Third man arrested in peerage scandal

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Indy Politics

A third man has been arrested in the "cash for peerages" scandal, the latest development in an affair that is threatening to overshadow next week's Labour Party conference.

It was reported last night that the arrested man was Sir Christopher Evans, the founder of Merlin Biosciences and one of the 12 millionaire lenders who gave Labour nearly £14m in loans.

Downing Street made it clear that Tony Blair was not involved, but the arrest will have cast a cloud over the Prime Minister who will find his final days in office being dogged by the corruption allegations.

The police also reinterviewed Lord Levy, a close friend of the Prime Minister, and the chief Labour fundraiser, who was arrested in June. They earlier arrested and bailed a head teacher, Des Smith, 60, who was involved in finding sponsors for Labour's city academies after it was claimed in a newspaper "sting" he boasted that honours would be given to multi-million pound investers in the projects.

Lord Levy, who denies any wrongdoing, was questioned for a second time at a London police station, and bailed to return at a later date. He raised £13.9m in loans by 12 millionaire businessmen but that has contributed to the debts which the party was told yesterday now totals £29m.His spokesman said: "Lord Levy returned as requested to meet the police today to help them with their ongoing investigation."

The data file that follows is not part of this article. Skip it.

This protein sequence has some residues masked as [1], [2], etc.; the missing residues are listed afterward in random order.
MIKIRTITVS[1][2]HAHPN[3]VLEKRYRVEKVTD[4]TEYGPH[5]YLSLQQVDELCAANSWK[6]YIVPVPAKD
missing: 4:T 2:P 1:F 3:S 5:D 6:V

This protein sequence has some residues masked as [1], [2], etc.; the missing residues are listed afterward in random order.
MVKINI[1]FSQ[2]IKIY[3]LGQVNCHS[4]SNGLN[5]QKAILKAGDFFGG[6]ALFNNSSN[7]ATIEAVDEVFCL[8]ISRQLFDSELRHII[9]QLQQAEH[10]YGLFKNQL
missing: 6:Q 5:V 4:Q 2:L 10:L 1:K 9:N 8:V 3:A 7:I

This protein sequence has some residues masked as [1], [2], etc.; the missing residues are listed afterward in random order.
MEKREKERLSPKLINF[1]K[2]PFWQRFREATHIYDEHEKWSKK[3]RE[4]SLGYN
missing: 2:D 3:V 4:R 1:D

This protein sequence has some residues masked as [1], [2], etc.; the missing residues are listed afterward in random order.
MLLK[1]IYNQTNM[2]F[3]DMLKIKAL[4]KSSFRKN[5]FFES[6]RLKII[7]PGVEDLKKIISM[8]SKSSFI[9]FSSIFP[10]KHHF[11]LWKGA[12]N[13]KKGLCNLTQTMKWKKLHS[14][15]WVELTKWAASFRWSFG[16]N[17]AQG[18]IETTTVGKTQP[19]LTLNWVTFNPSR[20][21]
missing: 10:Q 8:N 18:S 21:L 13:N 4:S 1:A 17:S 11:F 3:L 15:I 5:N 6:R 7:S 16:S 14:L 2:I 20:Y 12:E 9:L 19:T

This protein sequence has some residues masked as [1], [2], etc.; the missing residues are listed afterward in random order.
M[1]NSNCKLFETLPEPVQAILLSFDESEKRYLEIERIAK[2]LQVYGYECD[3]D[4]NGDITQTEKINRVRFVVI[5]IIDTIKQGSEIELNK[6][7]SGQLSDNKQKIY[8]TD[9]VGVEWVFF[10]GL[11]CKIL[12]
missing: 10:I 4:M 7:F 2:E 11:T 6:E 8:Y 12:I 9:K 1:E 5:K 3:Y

When he was first arrested there were calls him to be sacked from his role as Mr Blair's representative in the Middle East, despite not having been charged with any offence. However, he accompanied Mr Blair on his visit to the Middle East earlier this month.

The 12 lenders included Rod Aldridge, head of the IT support firm Capita, which has benefited from multi-million pound public-sector contracts, Sir David Garrard, whose nomination by Mr Blair for a peerage was blocked by the Lords Appointments Commission, Richard Caring, a clothing tycoon and owner of the London restaurant The Ivy, and Lord Sainsbury of Turville, the science minister, who each lent £2m.

The police insisted that their inquiry was also extending to the Conservative Party, but it is understood that the man arrested yesterday was one of the 12 Labour donors.

The Metropolitan Police refused last night to name the third man to be arrested, but said he had been interviewed outside London and had been bailed pending further inquiries under the 1925 Honours (Prevention of Abuses) Act, which was introduced after David Lloyd George was accused of selling honours.

Mr Blair is expected to be interviewed by detectives from the special Metropolitan Police unit under John Yates, a deputy assistant commissioner, as part of the inquiries into the allegations that peerages may have been awarded to businessmen who funded Labour's election campaign and made major donations to the city academy projects.

Lord Levy is alleged to have told Sir Gulam Noon, the so-called curry king, he did not need to disclose a £250,000 loan to Labour on his nomination form for a life peerage, which Mr Blair was prepared to propose.